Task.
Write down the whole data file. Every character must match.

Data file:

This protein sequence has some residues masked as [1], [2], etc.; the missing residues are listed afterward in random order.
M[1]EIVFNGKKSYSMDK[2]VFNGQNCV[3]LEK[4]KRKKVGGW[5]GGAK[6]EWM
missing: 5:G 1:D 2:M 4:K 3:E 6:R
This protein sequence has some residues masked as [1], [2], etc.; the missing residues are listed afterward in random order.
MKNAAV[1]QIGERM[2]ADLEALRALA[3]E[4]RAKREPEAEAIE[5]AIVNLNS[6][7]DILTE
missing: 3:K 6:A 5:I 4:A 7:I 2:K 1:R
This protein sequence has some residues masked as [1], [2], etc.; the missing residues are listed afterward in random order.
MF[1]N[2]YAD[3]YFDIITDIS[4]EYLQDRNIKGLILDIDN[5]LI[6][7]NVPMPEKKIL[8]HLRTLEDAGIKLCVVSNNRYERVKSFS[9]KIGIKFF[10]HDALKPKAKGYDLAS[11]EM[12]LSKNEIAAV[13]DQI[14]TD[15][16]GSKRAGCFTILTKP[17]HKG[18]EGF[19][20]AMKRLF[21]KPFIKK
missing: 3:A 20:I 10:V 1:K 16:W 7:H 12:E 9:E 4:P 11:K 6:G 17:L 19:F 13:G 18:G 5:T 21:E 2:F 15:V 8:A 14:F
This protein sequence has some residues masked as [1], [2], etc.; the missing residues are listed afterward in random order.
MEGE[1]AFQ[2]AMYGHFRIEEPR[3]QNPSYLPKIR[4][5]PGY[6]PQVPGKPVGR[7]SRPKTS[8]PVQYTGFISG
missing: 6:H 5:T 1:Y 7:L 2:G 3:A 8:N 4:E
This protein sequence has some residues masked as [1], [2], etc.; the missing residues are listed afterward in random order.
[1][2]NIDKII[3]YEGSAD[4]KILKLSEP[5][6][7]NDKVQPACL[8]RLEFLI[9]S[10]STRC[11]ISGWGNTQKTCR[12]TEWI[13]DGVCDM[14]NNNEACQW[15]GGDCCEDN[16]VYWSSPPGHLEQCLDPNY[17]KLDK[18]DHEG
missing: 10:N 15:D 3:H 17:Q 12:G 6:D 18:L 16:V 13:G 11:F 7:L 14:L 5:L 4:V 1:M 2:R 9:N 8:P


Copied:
This protein sequence has some residues masked as [1], [2], etc.; the missing residues are listed afterward in random order.
M[1]EIVFNGKKSYSMDK[2]VFNGQNCV[3]LEK[4]KRKKVGGW[5]GGAK[6]EWM
missing: 5:G 1:D 2:M 4:K 3:E 6:R
This protein sequence has some residues masked as [1], [2], etc.; the missing residues are listed afterward in random order.
MKNAAV[1]QIGERM[2]ADLEALRALA[3]E[4]RAKREPEAEAIE[5]AIVNLNS[6][7]DILTE
missing: 3:K 6:A 5:I 4:A 7:I 2:K 1:R
This protein sequence has some residues masked as [1], [2], etc.; the missing residues are listed afterward in random order.
MF[1]N[2]YAD[3]YFDIITDIS[4]EYLQDRNIKGLILDIDN[5]LI[6][7]NVPMPEKKIL[8]HLRTLEDAGIKLCVVSNNRYERVKSFS[9]KIGIKFF[10]HDALKPKAKGYDLAS[11]EM[12]LSKNEIAAV[13]DQI[14]TD[15][16]GSKRAGCFTILTKP[17]HKG[18]EGF[19][20]AMKRLF[21]KPFIKK
missing: 3:A 20:I 10:V 1:K 16:W 7:H 12:E 9:E 4:P 11:K 6:G 17:L 19:F 13:G 18:G 5:T 21:E 2:F 15:V 8:A 14:F
This protein sequence has some residues masked as [1], [2], etc.; the missing residues are listed afterward in random order.
MEGE[1]AFQ[2]AMYGHFRIEEPR[3]QNPSYLPKIR[4][5]PGY[6]PQVPGKPVGR[7]SRPKTS[8]PVQYTGFISG
missing: 6:H 5:T 1:Y 7:L 2:G 3:A 8:N 4:E
This protein sequence has some residues masked as [1], [2], etc.; the missing residues are listed afterward in random order.
[1][2]NIDKII[3]YEGSAD[4]KILKLSEP[5][6][7]NDKVQPACL[8]RLEFLI[9]S[10]STRC[11]ISGWGNTQKTCR[12]TEWI[13]DGVCDM[14]NNNEACQW[15]GGDCCEDN[16]VYWSSPPGHLEQCLDPNY[17]KLDK[18]DHEG
missing: 10:N 15:D 3:H 17:Q 12:G 6:D 18:L 16:V 13:G 11:F 7:L 14:L 5:L 4:V 1:M 2:R 9:N 8:P